Politics & Policy

Politico Magazine: Time to Ditch the ‘Star-Spangled Banner,’ It’s Racist and Militaristic

Two centuries of Francis Scott Key’s racism and militarism is enough, says former Clinton speechwriter.

Politico Magazine celebrated the bicentennial of America’s national anthem this past Saturday with a lead story entitled “Is It Time to Ditch the Star-Spangled Banner?”

Written by Ted Widmer, a former Bill Clinton speechwriter and ghostwriter for Hillary Clinton’s recenmtly released Hard Choices, the piece decries the anthem’s militarism and rampant racism that Widmer feels has no place in modern political discourse.

To the columnist, Francis Scott Key’s historic account of the 1814 defense of Fort McHenry gratuitously celebrates the horrors of war, “forc[ing] us to relive Key’s emotional trauma during that long night 200 years ago” with “a kind of musical bombardment.”

Couching it as a compliment, Widmer claims the song serves the jingoistic purpose of “drown[ing] out bad news with bluster, brass and percussion.”

Widmer doesn’t have a particularly original idea: He quotes favorably from a 2009 piece by Washington Post columnist Michael Kinsley that slammed the anthem’s “empty bravado” and “mindless bluster about rockets and bombs.”

But that’s nothing compared to the rank bigotry Widmer sees lying beneath our patriotic hymn. He points to a line from the rarely sung third stanza in which Key taunts “the hireling and slave” who fought with the British.

“That line calls attention to a fact that considerably weakens the song’s claim to celebrate ‘the land of the free,’” he says: “the presence of significant numbers of African-Americans, fighting with the British in hopes of finding a personal freedom they had no chance of securing in the United States.”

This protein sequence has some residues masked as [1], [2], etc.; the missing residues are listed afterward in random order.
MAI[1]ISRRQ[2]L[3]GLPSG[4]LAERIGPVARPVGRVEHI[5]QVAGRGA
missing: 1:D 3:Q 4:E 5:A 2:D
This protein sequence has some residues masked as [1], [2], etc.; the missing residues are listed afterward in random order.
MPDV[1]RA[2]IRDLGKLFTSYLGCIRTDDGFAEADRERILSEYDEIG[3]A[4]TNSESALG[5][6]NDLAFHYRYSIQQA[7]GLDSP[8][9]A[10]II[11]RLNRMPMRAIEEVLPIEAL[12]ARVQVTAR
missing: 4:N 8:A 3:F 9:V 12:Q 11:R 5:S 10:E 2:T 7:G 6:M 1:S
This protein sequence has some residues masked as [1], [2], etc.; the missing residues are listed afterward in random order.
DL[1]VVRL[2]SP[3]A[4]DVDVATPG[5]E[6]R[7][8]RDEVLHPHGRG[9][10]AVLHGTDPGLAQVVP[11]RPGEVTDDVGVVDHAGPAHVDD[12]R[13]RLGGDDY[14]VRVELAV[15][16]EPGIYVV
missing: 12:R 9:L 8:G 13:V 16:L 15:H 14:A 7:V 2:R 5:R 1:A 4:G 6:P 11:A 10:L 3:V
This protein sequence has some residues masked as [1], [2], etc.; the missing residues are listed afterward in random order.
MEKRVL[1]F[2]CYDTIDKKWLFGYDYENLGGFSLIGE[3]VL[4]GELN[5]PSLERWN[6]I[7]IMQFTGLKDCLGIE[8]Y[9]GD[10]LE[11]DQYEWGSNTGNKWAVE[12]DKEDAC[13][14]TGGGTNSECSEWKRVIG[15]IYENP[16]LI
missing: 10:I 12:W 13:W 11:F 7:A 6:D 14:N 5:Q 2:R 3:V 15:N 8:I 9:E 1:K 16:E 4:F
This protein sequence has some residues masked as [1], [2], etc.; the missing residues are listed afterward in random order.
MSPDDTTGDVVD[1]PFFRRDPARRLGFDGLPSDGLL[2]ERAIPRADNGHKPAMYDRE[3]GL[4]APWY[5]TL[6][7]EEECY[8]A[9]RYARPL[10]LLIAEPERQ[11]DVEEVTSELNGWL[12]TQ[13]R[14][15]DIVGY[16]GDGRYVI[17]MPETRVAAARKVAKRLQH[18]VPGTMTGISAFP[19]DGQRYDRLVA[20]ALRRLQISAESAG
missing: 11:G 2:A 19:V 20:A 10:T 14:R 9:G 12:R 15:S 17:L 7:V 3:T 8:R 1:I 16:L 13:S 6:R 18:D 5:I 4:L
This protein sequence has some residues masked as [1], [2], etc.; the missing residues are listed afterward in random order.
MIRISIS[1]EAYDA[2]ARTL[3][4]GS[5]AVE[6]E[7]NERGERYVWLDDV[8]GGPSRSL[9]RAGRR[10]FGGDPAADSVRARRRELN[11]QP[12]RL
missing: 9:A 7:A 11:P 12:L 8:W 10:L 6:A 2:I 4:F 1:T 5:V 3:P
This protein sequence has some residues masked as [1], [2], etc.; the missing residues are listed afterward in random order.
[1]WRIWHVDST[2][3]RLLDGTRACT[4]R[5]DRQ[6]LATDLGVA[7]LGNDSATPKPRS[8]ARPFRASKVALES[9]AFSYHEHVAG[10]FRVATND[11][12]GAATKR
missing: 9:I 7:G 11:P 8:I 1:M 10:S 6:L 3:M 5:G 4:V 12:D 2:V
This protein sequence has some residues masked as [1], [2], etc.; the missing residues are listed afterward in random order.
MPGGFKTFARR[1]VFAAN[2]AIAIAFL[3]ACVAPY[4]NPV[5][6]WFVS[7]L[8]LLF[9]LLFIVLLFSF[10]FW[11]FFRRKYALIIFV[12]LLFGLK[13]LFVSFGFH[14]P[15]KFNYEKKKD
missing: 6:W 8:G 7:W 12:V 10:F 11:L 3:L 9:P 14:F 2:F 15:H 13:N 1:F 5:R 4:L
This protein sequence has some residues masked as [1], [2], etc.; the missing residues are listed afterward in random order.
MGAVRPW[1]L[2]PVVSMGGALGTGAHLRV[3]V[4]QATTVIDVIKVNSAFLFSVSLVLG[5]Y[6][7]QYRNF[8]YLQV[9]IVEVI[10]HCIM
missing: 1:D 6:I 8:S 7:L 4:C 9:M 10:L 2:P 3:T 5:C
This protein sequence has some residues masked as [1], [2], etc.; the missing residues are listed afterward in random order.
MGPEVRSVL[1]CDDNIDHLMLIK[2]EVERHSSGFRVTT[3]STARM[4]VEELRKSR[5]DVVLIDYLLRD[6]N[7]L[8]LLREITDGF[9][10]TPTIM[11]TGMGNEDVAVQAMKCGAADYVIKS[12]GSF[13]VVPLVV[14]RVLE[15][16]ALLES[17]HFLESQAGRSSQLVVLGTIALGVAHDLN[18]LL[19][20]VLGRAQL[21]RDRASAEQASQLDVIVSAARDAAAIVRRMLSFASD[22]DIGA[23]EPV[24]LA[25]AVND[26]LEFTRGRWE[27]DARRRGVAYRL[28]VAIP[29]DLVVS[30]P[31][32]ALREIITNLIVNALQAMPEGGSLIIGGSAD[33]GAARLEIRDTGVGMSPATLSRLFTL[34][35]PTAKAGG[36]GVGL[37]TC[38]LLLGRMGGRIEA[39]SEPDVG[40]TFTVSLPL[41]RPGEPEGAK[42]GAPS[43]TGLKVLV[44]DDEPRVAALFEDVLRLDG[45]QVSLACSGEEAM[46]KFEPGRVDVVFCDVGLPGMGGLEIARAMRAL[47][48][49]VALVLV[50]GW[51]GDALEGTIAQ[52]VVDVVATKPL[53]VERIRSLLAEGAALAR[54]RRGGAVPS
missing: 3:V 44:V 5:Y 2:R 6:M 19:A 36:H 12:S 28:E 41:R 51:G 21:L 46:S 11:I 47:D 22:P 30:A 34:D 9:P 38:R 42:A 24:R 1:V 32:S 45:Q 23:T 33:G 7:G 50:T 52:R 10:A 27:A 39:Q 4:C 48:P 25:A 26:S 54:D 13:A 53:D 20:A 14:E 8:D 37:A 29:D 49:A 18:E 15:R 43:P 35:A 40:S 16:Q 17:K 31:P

The songwriter’s personal history also offers insights into what Widmer sees as “The Star-Spangled Banner’s” inherent racism. “[Key’s] position on slavery is impossible to avoid,” Widmer writes, noting that not only was the lawyer a slave-owner, “he zealously defended the peculiar institution in his legal work, persecuting local journalists who questioned slavery.”

“The story of Key’s nearness to slavery cannot easily be forgotten,” he says, “especially in an era that demands more accountability, and offers the tools to find it.”

Widmer suggests a couple of replacements for our current anthem. “Hail, Columbia,” a song composed to extol the martial prowess of George Washington and his troops during first inauguration in 1789, is mentioned favorably. But the former Clinton flack’s personal favorite is “American the Beautiful” — “a stirring piece of music, easily sung and irrefutably composed by U.S. citizens.”

But isn’t “Hail, Columbia,” with its belligerent talk of “fight[ing] and bleed[ing] in freedom’s cause” and calls to “defend your rights, defend your shore,” even more martial than Key’s ode?

And let’s not get started on “American the Beautiful,” whose refrain “from sea to shining sea” sounds suspiciously like a celebration of Manifest Destiny, America’s imperialist ambitions, and our relentless campaign against the continent’s native peoples. There’s even that “God shed his grace” line, which surely is just a Freedom From Religion Foundation lawsuit waiting to happen.

Perhaps Widmer should more fully consider the racial and moral implications behind the songs he suggests. Or, like the rest of us, he could just enjoy a good patriotic tune.

— Brendan Bordelon is an editorial associate at National Review Online.

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